BAGHDAD — The U.S.-led coalition said on Monday that a service member was killed and another was wounded the previous day in Iraq when an explosion from a booby-trapped device struck their vehicle.
According to U.S. officials, the service members were both American. The officials were not authorized to discuss the matter publicly so spoke on condition of anonymity.
So far, seven American servicemen have been killed in Iraq in the fight against the Islamic State group, including two in the battle to retake the northern city of Mosul.
Additionally, a French paratrooper was killed in the fight against IS last month, though officials did not specify if the individual died in Iraq or Syria.
U.S. Defense Secretary Jim Mattis said in August that more than 1,200 Iraqi forces were killed in the battle for Mosul and more than 6,000 were wounded.
In July, Iraq's prime minister, Haider al-Abadi, declared victory against IS in Mosul. The following month, the Iraqi military retook the IS-held town of Tal Afar.
Iraqi forces, backed by the U.S.-led coalition, are now fighting to retake the Islamic State-held town of Hawija, 150 miles (240 kilometers) north of Baghdad.
Hawija is one of the last pockets of IS-held territory in Iraq. Iraqi forces are also fighting the extremists in the western province of Anbar where IS launched a counterattack against Iraqi forces holding the provincial capital of Ramadi last week. The city had been declared "fully liberated" from the group in Feb. 2016.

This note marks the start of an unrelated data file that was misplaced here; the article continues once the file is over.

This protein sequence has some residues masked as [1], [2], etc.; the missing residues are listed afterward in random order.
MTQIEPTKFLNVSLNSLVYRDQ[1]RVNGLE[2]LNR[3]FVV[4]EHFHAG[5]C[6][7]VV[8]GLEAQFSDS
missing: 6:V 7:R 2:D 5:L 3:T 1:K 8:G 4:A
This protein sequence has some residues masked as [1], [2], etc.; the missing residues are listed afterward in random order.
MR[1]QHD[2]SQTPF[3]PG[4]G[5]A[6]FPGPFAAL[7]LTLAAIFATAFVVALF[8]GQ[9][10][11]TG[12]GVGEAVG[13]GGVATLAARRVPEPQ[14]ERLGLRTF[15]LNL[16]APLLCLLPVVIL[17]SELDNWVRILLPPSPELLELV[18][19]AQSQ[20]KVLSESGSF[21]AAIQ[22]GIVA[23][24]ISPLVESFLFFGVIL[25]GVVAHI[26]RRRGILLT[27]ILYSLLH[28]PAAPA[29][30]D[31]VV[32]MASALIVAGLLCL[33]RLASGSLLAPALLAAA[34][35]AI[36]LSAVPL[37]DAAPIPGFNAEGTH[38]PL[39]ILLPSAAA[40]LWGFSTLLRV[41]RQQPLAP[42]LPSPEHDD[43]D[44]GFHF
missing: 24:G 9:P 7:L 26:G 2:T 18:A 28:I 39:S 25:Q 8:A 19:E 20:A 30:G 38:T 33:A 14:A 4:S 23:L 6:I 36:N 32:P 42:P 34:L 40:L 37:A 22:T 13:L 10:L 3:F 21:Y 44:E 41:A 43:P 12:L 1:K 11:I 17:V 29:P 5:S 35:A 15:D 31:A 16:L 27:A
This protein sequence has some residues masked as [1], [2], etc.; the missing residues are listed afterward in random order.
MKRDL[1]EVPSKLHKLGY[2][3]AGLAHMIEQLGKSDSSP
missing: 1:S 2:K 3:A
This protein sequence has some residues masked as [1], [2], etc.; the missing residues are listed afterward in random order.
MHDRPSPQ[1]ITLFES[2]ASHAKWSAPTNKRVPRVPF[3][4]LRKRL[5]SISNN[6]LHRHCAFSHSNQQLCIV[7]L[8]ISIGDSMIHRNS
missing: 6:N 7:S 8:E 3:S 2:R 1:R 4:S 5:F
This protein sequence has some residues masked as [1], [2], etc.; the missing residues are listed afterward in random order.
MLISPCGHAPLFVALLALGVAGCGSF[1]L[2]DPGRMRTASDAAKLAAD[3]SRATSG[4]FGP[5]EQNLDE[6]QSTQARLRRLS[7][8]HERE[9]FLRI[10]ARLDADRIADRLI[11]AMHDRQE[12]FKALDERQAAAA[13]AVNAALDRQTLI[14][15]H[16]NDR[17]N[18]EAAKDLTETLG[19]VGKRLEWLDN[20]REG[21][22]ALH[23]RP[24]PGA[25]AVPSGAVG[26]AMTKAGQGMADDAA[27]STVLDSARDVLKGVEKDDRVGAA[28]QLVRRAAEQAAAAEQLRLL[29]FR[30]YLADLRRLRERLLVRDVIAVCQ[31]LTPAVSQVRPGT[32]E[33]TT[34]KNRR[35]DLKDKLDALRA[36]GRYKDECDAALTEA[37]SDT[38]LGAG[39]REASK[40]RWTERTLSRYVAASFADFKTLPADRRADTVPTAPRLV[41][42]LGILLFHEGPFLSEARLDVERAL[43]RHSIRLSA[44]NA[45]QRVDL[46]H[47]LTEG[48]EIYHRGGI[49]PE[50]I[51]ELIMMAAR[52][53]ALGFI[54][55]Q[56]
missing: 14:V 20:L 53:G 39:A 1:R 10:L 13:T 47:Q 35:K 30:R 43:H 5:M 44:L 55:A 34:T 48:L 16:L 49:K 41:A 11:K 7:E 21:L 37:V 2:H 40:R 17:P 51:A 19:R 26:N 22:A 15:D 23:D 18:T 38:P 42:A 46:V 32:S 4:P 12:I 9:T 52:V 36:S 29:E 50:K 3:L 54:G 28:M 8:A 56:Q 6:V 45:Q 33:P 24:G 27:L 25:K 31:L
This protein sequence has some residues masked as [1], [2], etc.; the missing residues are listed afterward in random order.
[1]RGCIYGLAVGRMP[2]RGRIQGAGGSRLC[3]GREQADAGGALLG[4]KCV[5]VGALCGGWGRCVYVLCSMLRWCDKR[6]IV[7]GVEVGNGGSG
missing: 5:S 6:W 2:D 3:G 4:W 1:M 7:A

The U.S. launched military operations against IS in August 2014. IS fighters began growing in power in Iraq in early 2014 in the country's west and in the summer of 2014 swept across much of the country's north, capturing a third of Iraq's territory.
Since the beginning of the U.S. campaign against IS in Iraq, the number of U.S. troops in the country has steadily grown.
There are now more U.S. forces in Iraq than any time since the 2011 U.S. withdrawal, marking an intensifying war as Iraqi forces and the U.S.-led coalition work to push IS out of the last pockets of territory the extremists control in Iraq.